The content strategy challenge
Global financial services company EY, formerly Ernst & Young, approached MSL Group London with a exciting brief. They wanted to generate more applications for apprenticeships.
Their research found young people’s career paths were most influenced by advice from parents, yet many parents didn’t feel confident they’d give the right advice.
The obvious choice was to reach out to parents, improving their understanding of the advantages of, and growing availability of, apprenticeships.
MSL Group London recruited me as a freelance content strategist for this project.
Challenges of this project included a tight timeframe and high media interest, meaning the content would be under much public scrutiny.
While MSL Group’s PR team generated great ideas for events for parents to attend or watch online, I worked on a content strategy: How to use web and social media to promote and support the events, and use event content to generate even more interest.
I began with an initial brainstorm alone, coming up with as many possible content ideas. I use the Periodic Table of Content Marketing by Chris Lake of Econsultancy to help think of options:
Feedback from colleagues led to a further group brainstorm. Out of this came a full content strategy. The User Experience (UX) strategist used my content strategy to design a landing page.
The content strategy included:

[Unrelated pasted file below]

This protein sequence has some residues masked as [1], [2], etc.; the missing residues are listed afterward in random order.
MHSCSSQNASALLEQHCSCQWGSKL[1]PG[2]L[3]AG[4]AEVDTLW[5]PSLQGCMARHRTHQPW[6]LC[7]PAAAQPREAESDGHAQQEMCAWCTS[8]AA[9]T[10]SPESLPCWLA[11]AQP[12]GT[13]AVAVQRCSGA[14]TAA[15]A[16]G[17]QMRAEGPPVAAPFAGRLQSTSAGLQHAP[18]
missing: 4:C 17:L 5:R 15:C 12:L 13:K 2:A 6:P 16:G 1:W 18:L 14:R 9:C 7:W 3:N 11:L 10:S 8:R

- Summaries of the research findings as infographics, differentiated for different parts of the UK. This meant we could use
- On-the-street interviews with young people and parents, edited into longer videos as well as 15-second ‘Vox Pops’, used on social media to promote the parent events.
- Facebook Live broadcast of the panel event.
- Edits of speakers thoughts during and after the panel event, to be shared on social media.
- Six accessible ‘think pieces’ by magazine writers, using popular formats such as listicle and what kind are you?
We also needed a plan for how to update the website fast after, and in the lead-up to, each event.
I documented each piece of content that must be changed, when and to what, so the content population team, who didn’t know the project detail, knew exactly what to do.
Writing questions for the on-street interviews with parents and young people, and for panel participants, I took care to make sure they could be easily understood by someone with no background to the project. Here’s one of the vox pop videos:
My content strategy for EY Parental Advice aimed to make maximum use of every opportunity to produce and distribute high-quality content around these well-run, popular events.
Throughout the project my team reported updates to EY’s project team, including key numbers like event attendance, website visits and social media post engagement.
Our client EY was delighted with the high levels of engagement Parental Advice received. Most importantly, their apprenticeship programme received strong interest as a result of this project – the ultimate measure of success.